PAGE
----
One of the words we sometimes use for a particular category of belief is “myth”. Myths are the stories we tell ourselves. Sometimes we use the word to mean something that is demonstrably untrue. Sometimes we use the word to mean a fiction. However, sometimes fiction can convey more truth than the facts, as in the great works of art. Shakespeare wasn’t writing the truth in the literal sense. His plays are all fictions. But they contain greater truths than the facts could convey. Mythic truths. Truths which speak to the heart.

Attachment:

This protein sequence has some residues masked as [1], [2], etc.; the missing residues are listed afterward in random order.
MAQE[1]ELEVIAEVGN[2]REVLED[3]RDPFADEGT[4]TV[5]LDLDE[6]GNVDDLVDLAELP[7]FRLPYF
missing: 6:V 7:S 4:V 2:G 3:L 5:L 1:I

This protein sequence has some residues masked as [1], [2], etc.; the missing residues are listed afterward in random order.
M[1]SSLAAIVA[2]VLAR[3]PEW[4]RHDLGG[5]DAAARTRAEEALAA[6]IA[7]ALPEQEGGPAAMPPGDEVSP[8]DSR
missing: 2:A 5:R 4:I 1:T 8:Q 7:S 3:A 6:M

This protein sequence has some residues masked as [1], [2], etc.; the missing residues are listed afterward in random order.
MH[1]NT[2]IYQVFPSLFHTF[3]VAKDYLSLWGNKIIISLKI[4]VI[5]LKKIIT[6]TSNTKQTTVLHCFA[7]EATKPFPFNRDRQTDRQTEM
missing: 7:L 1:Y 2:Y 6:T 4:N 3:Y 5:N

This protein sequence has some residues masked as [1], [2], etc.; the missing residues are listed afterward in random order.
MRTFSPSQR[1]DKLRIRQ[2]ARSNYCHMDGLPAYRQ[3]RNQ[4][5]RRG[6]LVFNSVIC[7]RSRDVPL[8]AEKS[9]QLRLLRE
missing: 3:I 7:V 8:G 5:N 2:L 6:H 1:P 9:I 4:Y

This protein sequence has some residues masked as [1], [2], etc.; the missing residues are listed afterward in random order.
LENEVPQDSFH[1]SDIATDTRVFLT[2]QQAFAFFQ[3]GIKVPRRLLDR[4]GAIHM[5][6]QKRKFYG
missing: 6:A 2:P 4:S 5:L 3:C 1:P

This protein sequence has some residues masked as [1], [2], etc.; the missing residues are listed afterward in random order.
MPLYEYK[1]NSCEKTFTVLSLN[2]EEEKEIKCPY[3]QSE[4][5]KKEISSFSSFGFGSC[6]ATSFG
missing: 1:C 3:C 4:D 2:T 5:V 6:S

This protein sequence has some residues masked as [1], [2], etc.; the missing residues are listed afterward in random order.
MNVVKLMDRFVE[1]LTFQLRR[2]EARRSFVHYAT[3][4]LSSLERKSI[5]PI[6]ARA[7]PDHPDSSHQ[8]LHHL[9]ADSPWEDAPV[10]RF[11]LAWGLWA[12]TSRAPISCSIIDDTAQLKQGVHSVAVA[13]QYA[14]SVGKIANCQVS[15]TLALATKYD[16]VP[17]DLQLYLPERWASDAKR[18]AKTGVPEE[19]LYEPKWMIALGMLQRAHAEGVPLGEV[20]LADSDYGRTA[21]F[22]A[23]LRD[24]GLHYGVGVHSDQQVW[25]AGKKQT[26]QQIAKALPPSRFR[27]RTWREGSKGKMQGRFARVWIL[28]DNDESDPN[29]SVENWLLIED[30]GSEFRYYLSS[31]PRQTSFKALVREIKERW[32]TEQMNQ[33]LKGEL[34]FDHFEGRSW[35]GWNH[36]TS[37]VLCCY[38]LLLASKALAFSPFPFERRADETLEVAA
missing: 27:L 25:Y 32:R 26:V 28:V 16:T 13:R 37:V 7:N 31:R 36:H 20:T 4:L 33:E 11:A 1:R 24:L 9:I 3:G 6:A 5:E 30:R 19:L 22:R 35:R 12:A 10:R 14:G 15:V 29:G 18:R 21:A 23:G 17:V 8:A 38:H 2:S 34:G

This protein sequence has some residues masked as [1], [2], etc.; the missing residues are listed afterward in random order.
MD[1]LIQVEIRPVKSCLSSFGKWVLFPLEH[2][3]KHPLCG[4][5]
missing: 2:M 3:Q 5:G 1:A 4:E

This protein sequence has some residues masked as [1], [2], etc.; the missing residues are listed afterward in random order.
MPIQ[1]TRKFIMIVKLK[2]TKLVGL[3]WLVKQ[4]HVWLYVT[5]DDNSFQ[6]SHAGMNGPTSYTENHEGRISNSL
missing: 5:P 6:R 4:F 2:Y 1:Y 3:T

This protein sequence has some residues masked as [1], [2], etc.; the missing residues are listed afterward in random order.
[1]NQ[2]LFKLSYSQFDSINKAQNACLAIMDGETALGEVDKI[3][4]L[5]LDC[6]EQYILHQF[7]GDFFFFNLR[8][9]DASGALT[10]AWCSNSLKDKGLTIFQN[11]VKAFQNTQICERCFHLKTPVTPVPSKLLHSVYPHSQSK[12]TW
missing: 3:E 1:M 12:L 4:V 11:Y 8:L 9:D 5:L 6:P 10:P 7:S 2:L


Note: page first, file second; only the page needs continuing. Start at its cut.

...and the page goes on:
This is the sense in which I am using the word “myth”, to describe the great works of art and the structures of thought of a civilisation, as in “the Greek Myths”. The “myths” here are not false in the sense that they are delusions. They are the mental and emotional map of the landscape of the mind of a people. The gods and the demigods, the satyrs and the fauns, the nymphs and the muses, Fates and gorgons, centaurs and heroes, Zeus and Artemis, Dionysus and Ares, are the psychic inhabitants of the ancient Greek’s inner country. They are their own description of the forces that worked upon their world, told in the form of stories. They represent the accumulated experience of the Greek people over many thousands of years.